Sassan Sangsari, Medical Director for Siilo Germany, used to be a clinician himself, working in the cardiac surgery department at Uniklinik Köln. He sat down with Hessischer Rundfunk (HR) to talk about how medical professionals are taking advantage of Siilo’s secure instant messaging system.
“In [emergency room] networks, [department heads] discuss topics such as whether it makes sense to separate suspected infection and non-infection patients, or at what point to measure temperature. Doctors want to discuss work-flows and how they are re-structured amidst COVID-19 with their colleagues,” Sangsari explains. The networking potential found on Siilo, where clinicians can connect with members of their own team and users around the world, becomes paired with strict data security standards, making it an obvious choice over WhatsApp for medical professionals who want the convenience of messaging.
Siilo Messenger works just like WhatsApp: you can chat, upload photos and files, and create groups. One big difference is that Siilo, unlike commercial messenger apps, is compliant with European data protection standards (GDPR). The advantages for doctors are obvious: quick and safe communication. As a result, managers of intensive care units at university hospitals in Germany have turned to creating peer networks on Siilo to securely exchange information during the COVID-19 pandemic.
As part of their interview, HR also got in touch with Jürgen Schäfer, managing director of the Markus & Bethanien Hospital in Frankfurt and manager of the COVID-19 crisis management team at AGAPLESION, and learned that he started using the app long before the crisis began.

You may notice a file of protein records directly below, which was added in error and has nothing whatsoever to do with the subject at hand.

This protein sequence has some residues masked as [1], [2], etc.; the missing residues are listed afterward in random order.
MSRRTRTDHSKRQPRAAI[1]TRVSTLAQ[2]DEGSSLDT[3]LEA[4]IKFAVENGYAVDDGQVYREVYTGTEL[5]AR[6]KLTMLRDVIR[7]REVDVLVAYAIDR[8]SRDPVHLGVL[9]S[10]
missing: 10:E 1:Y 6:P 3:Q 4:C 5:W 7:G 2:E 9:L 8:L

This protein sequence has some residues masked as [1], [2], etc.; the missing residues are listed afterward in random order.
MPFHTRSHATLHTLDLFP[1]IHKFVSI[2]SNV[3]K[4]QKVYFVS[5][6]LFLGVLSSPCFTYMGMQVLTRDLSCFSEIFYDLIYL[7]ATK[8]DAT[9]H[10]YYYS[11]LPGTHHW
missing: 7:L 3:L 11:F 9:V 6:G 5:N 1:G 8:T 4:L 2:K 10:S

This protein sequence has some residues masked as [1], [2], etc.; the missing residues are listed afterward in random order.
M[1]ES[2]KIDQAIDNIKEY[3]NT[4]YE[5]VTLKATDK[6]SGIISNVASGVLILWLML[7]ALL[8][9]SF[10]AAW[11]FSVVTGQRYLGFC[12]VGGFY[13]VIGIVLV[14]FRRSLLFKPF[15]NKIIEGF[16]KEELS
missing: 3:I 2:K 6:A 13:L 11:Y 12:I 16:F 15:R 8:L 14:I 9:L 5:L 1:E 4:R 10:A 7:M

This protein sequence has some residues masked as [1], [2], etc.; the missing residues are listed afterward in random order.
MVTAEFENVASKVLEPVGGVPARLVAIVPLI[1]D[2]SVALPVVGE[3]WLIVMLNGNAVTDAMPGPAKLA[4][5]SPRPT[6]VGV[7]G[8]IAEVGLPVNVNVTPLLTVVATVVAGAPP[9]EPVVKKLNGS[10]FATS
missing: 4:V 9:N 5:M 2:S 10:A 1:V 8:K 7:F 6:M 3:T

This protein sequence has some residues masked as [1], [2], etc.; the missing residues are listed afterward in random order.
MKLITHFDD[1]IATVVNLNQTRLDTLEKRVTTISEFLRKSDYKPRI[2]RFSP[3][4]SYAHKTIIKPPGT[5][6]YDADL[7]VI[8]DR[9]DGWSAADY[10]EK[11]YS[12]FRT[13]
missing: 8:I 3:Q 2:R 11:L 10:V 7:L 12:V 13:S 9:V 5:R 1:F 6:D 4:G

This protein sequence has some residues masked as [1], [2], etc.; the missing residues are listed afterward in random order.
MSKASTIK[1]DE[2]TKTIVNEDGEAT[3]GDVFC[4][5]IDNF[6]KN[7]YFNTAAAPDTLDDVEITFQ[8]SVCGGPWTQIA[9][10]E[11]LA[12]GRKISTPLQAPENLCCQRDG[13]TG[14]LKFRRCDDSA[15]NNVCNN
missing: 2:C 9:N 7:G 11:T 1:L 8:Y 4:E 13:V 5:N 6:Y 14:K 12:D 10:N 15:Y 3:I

Currently, the 23 hospitals of AGAPLESION, one of the largest private hospital groups in Germany, use Siilo. During the COVID-19 crisis, Schäfer led the onboarding of 400 colleagues of diverse medical backgrounds. One of the key advantages doctors see in Siilo is that it is easy to connect with experts from different hospitals via the app. “We created a network with colleagues from the municipality, our managers of Living and Care, and the department of public health,” says Schäfer. Having a network with so many different people involved enabled members to share sensitive and relevant data in a secure and efficient manner.
Because of this security necessity, HR also brought in legal expertise from Gunther Kohn, a lawyer and corporate consultant on data protection issues. When asked about Siilo and messaging in health care, Kohn emphasises that health data are particularly sensitive and need to be protected well. This is why alternatives to WhatsApp need to focus on security to survive in the medical field. With Siilo, a strict verification process safeguards the app from non-medical professionals, and messaging data deletes itself after 30 days. “That Siilo is more secure than WhatsApp can be seen from their certifications: the app itself, as well as the servers they use to store the data, are certified by internationally recognised standards,” says Kohn.
Siilo experienced a boost in sign ups through the COVID-19 crisis, the downloads have increased by 700% since February. This shows the incredible demand for simple communication tools in health care, especially during a sweeping pandemic.
As always, we love to hear your feedback for Siilo and how we can help provide secure communication and collaboration tools to medical professionals. If you have any suggestions, please contact Team Siilo via chat on the Siilo app.